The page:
Are you testing too much, or are you just writing too much code? 🤔
Over the past few years of coding, I’ve fluctuated between not testing at all to testing too much. In part, it’s because the principles behind testing are not exactly something that’s taught in a formal setting. Nor is there some sort of consensus on how it’s done.
Everyone has their own opinions when it comes to testing. Testing methodologies can also vary, depending on the scope and final purpose.
When it comes to testing your code, too many tests can slow down your progress and gridlock you into test units. Not enough testing can lead to flaky code.
So what’s the right amount? And how do you go about implementing it? Rather than going into the usual talks about test-driven design and all that stuff, let’s take a different approach towards testing your code.
Finding the Balance in Testing Your Code
- Start with the end in mind
- Your application in a nutshell
- Are you testing too much?
- How do you know if you’re writing too much code?
- Final Thoughts
Start With The End In Mind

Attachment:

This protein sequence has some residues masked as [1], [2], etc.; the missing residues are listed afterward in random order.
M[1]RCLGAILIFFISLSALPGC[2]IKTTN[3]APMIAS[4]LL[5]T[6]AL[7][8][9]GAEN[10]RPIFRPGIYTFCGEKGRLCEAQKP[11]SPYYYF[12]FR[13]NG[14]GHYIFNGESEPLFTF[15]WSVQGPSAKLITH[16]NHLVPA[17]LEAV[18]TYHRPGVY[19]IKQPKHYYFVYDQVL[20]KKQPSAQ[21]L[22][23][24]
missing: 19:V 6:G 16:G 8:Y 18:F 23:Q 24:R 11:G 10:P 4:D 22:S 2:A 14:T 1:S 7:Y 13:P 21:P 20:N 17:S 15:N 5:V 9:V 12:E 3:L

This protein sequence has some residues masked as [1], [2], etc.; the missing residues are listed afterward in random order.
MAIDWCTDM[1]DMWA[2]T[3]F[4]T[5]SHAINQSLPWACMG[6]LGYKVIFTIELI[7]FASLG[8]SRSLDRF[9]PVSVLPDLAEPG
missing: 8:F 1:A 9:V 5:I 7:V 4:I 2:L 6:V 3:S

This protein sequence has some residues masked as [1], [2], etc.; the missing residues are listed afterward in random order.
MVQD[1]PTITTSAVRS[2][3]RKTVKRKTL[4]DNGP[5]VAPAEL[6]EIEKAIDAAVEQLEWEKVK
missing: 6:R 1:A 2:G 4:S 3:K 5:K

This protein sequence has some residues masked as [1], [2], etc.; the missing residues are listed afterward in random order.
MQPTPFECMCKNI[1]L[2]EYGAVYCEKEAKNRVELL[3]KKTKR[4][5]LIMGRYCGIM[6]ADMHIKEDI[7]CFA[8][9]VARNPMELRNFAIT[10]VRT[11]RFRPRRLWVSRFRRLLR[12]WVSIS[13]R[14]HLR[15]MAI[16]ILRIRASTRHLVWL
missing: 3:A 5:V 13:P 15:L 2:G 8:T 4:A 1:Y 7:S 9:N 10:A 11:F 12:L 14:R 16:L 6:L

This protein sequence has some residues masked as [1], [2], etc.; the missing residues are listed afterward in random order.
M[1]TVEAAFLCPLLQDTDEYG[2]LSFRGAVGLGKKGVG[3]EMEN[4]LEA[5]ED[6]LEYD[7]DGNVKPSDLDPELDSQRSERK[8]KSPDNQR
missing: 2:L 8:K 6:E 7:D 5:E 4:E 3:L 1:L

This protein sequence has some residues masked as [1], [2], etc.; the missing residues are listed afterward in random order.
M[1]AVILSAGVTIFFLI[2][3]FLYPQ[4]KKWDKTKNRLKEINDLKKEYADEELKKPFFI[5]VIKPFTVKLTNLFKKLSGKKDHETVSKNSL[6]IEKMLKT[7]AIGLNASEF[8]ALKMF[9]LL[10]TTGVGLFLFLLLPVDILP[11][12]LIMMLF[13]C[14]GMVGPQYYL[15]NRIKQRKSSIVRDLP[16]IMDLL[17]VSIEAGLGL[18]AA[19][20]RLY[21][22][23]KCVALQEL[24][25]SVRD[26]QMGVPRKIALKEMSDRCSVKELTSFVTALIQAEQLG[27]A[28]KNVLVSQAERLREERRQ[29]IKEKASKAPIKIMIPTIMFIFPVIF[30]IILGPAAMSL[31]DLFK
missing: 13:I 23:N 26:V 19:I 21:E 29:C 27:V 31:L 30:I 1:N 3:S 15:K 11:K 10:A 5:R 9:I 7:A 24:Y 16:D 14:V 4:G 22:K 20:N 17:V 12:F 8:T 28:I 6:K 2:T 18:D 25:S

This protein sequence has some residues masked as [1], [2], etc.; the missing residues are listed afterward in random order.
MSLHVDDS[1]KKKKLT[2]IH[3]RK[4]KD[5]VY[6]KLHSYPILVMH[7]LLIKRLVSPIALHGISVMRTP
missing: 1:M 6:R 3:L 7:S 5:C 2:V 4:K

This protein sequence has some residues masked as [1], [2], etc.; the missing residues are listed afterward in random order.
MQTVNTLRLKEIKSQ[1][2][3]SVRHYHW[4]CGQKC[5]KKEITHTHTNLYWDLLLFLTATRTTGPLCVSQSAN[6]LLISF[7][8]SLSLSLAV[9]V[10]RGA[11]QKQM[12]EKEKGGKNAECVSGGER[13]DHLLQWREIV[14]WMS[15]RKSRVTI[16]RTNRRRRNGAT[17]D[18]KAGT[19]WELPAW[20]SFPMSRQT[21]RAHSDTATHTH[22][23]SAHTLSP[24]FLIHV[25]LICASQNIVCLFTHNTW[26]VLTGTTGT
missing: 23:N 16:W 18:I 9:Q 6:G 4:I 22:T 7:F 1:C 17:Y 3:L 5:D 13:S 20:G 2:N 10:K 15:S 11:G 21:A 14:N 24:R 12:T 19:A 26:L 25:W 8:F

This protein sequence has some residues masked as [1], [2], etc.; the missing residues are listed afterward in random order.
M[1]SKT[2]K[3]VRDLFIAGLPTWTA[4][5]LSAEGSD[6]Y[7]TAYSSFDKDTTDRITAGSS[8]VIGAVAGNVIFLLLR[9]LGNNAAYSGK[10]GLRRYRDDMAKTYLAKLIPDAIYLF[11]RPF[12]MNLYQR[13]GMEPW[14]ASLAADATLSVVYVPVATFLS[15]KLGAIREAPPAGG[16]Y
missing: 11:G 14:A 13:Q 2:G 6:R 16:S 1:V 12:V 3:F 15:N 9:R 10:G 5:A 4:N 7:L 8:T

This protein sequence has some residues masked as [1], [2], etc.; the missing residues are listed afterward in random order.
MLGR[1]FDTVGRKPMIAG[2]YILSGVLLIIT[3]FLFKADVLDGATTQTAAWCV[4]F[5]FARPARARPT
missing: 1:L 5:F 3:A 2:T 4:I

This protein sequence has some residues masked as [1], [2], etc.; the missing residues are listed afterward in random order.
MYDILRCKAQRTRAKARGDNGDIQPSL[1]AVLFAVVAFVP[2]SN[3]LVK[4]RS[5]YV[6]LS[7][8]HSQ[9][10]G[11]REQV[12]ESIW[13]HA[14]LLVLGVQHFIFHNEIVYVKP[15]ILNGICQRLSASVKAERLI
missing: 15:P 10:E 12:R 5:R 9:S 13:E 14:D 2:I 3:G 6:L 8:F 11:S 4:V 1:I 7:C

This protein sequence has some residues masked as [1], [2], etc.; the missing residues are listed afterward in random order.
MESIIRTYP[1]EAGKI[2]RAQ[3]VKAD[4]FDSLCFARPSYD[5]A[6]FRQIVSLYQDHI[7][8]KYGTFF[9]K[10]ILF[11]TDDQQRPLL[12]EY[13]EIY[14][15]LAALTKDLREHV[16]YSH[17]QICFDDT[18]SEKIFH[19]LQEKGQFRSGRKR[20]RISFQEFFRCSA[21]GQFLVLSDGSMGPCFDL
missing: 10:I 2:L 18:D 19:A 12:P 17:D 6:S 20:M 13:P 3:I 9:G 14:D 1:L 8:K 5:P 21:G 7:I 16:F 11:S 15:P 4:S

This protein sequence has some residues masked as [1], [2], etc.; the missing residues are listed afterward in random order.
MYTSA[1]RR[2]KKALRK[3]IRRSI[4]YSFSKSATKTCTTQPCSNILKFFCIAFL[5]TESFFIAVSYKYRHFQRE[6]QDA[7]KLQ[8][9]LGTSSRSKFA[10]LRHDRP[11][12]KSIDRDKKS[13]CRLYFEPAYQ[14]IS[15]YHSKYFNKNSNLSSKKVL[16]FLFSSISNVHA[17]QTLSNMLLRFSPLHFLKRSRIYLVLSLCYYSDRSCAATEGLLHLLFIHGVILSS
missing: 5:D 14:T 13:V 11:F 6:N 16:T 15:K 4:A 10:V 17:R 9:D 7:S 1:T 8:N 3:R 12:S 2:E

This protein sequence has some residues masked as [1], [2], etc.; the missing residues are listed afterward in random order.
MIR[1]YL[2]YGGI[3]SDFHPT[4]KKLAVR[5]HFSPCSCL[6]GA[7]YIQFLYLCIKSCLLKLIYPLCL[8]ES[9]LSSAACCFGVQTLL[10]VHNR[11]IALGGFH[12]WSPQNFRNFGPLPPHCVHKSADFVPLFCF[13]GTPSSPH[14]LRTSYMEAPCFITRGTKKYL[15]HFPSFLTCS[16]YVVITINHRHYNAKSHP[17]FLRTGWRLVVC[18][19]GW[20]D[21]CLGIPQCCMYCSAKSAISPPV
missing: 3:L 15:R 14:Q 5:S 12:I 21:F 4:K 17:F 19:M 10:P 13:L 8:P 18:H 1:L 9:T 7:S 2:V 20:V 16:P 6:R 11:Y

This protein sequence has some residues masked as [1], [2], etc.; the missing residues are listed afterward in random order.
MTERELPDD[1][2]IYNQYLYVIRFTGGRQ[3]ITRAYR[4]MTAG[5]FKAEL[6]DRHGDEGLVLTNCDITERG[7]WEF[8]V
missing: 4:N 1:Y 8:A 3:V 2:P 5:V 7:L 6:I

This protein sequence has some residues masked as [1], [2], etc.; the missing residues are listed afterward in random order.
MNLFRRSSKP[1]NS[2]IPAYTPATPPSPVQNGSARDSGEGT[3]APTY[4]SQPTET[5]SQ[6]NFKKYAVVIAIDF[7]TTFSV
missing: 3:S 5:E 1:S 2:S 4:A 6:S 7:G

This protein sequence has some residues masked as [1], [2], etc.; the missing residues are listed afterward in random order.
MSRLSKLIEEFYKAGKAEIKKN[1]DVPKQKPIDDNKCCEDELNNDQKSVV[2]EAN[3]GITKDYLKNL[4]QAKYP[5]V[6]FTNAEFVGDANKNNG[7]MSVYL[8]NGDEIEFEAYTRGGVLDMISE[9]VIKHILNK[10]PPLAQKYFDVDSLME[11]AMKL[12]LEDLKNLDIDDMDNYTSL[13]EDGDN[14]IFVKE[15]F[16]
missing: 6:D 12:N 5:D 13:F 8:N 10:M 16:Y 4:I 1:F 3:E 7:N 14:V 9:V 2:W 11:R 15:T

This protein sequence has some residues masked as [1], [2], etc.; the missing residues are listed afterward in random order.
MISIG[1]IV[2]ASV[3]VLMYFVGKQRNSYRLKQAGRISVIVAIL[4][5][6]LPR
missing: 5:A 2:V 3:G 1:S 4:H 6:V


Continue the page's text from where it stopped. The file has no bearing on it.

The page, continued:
A lot of developers tend to just start coding. When it comes to following tutorials or coding up your own projects, many of us use a play it by ear kind of approach.
While there is nothing wrong with this, for larger and complex applications and systems, this can be a design process flaw. The thing with writing test units is that you have to understand how things are going to end up.
The act of writing the code becomes a process of coloring in the pieces with logical indicators, data processing, and information transformation. This is why you need to know what your end goal is. Without it, your test’s value runs on a system of diminishing returns.
So how do you determine what your end goal looks? What happens when you’re working in an agile environmentwhere things are constantly changing?
You start with the big picture…